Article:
Become a dog blood donor

It's not just humans who can give blood and save lives — dogs can donate blood too.

Dog blood donors are desperately needed to provide blood for life-saving treatments for sick and injured dogs. The Pet Blood Bank runs dog donor sessions and provides blood that can be used by vets, like a canine version of the human blood service. To be able to give blood your dog must fulfil certain criteria. 

Dog blood donor criteria:

  • Be between one and eight years old.
  • Weigh more than 25kg.
  • Be vaccinated.
  • Have never travelled abroad.
  • Fit and healthy.
  • Not on any medication.
  • Have a good temperament.

Register as a dog blood donor

Visit the Pet Blood Bank website to register your dog as a blood donor and find local donor sessions.

Dogs giving blood: five FAQs

Q1. What happens when a dog gives blood?

A. First, each dog is given a health check by a vet to ensure that he is suitable to donate. This includes checking the dog's medical history, examining him, and taking a blood sample which is tested to check for red blood cells to ensure the dog is healthy. In preparation for the donation, a small area on the neck is shaved and local anaesthetic cream applied to where the needle will be inserted.

The donation team take each pet into another room to give blood. With the dog lying on his side on a treatment table, a needle is inserted into the jugular vein in the pet's neck and blood drawn out into a sealed bag. The donation stage only takes around five to 10 minutes.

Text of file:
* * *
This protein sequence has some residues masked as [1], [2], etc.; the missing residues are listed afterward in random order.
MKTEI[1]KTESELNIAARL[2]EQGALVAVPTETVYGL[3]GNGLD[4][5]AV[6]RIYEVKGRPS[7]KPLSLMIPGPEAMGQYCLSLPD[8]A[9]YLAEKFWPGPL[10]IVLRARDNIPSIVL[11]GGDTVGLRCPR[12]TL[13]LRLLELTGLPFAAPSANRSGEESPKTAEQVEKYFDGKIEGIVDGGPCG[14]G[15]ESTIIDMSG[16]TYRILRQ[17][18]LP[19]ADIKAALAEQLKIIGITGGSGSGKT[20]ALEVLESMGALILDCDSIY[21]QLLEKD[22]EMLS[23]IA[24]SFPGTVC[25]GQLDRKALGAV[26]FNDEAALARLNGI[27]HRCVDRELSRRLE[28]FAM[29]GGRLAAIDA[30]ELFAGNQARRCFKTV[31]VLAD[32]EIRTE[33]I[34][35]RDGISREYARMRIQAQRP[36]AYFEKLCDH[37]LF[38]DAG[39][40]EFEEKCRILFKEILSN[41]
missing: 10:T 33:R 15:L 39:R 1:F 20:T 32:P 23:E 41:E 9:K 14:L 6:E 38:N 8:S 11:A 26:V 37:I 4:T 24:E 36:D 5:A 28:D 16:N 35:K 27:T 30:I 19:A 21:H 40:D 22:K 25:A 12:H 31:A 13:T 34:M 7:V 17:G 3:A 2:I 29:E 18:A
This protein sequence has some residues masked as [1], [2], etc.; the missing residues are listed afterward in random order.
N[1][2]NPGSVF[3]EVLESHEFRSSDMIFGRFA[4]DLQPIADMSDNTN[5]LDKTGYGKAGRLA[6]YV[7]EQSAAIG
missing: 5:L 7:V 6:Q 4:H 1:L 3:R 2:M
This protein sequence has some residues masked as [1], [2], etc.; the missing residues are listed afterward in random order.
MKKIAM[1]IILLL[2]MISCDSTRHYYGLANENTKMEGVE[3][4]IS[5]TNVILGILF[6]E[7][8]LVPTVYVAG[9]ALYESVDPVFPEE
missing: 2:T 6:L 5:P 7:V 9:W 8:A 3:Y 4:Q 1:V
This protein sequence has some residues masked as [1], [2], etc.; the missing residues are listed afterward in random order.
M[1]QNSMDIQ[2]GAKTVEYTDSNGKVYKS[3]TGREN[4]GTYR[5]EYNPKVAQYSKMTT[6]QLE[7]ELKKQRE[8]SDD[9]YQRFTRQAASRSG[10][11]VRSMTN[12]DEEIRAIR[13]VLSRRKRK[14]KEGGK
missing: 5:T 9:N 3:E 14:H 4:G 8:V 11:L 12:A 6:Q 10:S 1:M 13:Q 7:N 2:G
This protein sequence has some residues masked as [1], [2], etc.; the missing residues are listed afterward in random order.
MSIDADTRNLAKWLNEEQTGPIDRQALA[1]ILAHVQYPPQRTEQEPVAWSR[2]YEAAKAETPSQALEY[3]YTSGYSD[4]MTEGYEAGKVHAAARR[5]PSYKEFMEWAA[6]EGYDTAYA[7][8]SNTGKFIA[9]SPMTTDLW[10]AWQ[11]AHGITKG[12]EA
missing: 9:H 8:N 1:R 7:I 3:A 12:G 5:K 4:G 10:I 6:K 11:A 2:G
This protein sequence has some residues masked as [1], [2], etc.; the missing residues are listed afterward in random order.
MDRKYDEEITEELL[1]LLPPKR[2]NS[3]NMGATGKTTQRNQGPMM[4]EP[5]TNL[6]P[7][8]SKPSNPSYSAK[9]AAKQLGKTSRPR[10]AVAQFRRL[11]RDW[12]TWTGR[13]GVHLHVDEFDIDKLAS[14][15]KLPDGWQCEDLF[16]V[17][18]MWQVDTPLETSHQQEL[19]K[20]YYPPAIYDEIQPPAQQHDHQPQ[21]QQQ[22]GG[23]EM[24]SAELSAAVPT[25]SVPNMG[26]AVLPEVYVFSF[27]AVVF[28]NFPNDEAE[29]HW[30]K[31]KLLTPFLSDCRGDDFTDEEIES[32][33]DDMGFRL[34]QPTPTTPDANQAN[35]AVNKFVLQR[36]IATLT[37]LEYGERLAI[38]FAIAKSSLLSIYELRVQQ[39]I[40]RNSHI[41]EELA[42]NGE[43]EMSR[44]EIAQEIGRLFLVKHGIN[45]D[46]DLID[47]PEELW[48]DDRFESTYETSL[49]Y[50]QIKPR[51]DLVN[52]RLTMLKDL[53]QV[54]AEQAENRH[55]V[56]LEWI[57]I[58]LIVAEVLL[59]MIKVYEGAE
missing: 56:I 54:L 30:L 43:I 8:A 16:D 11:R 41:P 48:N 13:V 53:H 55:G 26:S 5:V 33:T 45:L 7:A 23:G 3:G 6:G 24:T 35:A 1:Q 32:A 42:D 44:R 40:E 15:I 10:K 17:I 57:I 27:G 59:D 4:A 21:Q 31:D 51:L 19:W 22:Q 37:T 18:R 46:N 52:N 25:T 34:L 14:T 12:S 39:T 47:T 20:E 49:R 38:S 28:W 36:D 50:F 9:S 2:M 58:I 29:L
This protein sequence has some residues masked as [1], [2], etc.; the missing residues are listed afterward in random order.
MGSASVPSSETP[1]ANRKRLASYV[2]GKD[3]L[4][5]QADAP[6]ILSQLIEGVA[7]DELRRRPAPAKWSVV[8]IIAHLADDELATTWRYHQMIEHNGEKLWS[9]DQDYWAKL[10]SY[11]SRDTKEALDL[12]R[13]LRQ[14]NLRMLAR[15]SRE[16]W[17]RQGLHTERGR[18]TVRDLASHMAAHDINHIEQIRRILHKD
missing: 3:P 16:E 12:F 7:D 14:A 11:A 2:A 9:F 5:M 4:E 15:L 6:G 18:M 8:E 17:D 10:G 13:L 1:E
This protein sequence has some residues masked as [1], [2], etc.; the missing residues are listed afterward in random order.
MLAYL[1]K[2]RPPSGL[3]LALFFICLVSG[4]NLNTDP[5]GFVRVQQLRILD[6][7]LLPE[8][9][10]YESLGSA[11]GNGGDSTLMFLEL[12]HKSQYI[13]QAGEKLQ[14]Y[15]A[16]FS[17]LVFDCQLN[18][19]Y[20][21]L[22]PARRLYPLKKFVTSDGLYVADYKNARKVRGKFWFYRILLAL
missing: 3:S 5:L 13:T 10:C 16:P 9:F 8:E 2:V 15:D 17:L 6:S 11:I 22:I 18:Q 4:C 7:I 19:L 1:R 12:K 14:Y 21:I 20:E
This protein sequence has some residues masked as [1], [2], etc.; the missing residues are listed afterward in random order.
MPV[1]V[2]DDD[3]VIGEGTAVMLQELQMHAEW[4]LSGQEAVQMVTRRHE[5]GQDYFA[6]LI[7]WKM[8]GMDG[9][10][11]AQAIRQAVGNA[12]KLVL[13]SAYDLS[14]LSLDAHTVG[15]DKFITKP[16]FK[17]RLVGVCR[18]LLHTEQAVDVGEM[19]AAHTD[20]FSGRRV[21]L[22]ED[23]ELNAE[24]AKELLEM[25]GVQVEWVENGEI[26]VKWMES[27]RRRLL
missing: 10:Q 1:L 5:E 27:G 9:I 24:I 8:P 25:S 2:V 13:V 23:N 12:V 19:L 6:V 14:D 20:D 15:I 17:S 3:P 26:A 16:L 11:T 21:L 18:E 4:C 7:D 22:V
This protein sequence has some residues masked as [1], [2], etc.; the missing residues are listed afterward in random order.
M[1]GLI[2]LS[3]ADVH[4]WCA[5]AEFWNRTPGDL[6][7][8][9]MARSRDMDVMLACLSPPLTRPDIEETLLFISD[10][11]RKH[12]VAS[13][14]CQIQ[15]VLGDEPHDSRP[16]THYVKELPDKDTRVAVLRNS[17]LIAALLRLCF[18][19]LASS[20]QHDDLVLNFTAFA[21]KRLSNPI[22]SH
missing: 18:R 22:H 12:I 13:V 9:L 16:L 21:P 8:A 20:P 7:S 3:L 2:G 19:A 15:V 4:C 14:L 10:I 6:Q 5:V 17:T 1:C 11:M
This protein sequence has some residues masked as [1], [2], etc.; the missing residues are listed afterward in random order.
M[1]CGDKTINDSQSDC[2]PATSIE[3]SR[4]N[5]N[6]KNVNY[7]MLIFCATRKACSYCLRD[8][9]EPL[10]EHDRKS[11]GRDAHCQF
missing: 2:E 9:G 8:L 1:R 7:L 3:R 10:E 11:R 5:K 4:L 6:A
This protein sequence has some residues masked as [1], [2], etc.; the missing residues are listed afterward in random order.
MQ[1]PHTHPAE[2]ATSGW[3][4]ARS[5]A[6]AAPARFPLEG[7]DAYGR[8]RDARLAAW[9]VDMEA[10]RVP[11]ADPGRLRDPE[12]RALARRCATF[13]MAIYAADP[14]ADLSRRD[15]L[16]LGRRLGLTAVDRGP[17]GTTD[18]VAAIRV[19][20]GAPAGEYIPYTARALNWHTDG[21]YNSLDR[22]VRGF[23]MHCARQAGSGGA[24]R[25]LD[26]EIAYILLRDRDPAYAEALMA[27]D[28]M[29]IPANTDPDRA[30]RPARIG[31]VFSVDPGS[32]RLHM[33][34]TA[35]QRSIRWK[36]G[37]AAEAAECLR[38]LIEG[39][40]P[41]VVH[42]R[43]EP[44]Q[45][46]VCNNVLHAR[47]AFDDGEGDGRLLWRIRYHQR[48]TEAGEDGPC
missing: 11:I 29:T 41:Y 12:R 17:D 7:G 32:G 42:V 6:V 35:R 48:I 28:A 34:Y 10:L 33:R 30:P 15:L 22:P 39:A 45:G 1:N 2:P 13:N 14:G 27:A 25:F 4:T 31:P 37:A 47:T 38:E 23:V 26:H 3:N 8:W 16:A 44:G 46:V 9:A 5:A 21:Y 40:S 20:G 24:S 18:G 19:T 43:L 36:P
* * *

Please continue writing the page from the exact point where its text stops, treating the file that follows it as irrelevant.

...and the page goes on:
Afterwards dogs are taken to a refreshment area for a drink, a tasty snack, and a reward.

Q2. What happens if my dog gets stressed during donation?

A. The welfare of dogs is the top priority for Pet Blood Bank. If your pet is unable to settle on the treatment table or shows signs of stress, the donation will be stopped or will not even begin.

Signs that your pet is unhappy include wriggling and trying to get up, but also more subtle signs of stress. A dog's heart rate is taken during the health check and then just before the donation. If there is a big rise, then this is a sign that the dog is not comfortable. The team will gently hold the dog during donation to prevent any injuries should the dog suddenly try to jump up. They also monitor for any signs of tension in the dog's body which indicate the dog is uncomfortable.

Owners are encouraged to be with their pets throughout the whole process and to give lots of praise and treats to help dogs relax.

Many first-time visitors do not donate. The team help dogs build positive associations with the process and advise owners on training they can do at home. Often dogs will then go on to donate at their next session.

Q3. Who takes the donation when a dog gives blood?

A. Pet Blood Bank has teams who put on donor sessions throughout the country. The staff are qualified vets, vet nurses, and phlebotomists (trained to take blood from patients). Donor sessions often take place at local vet practices which allow the Pet Blood Bank team to use their facilities.

Q4. Does it hurt the dog when the needle is inserted?

A. No — anaesthetic cream numbs the neck easing the discomfort of the needle. After donating dogs should take it easy for the rest of the day. The following day they can get back to their normal activities such as agility training, walking, or retrieving. If your dog shows any signs of being unwell owners are advised to contact the Pet Blood Bank.

Q5. How often can a dog donate blood?

A. As long as your dog continues to fulfil the donor criteria, he can donate three or four times a year.

 

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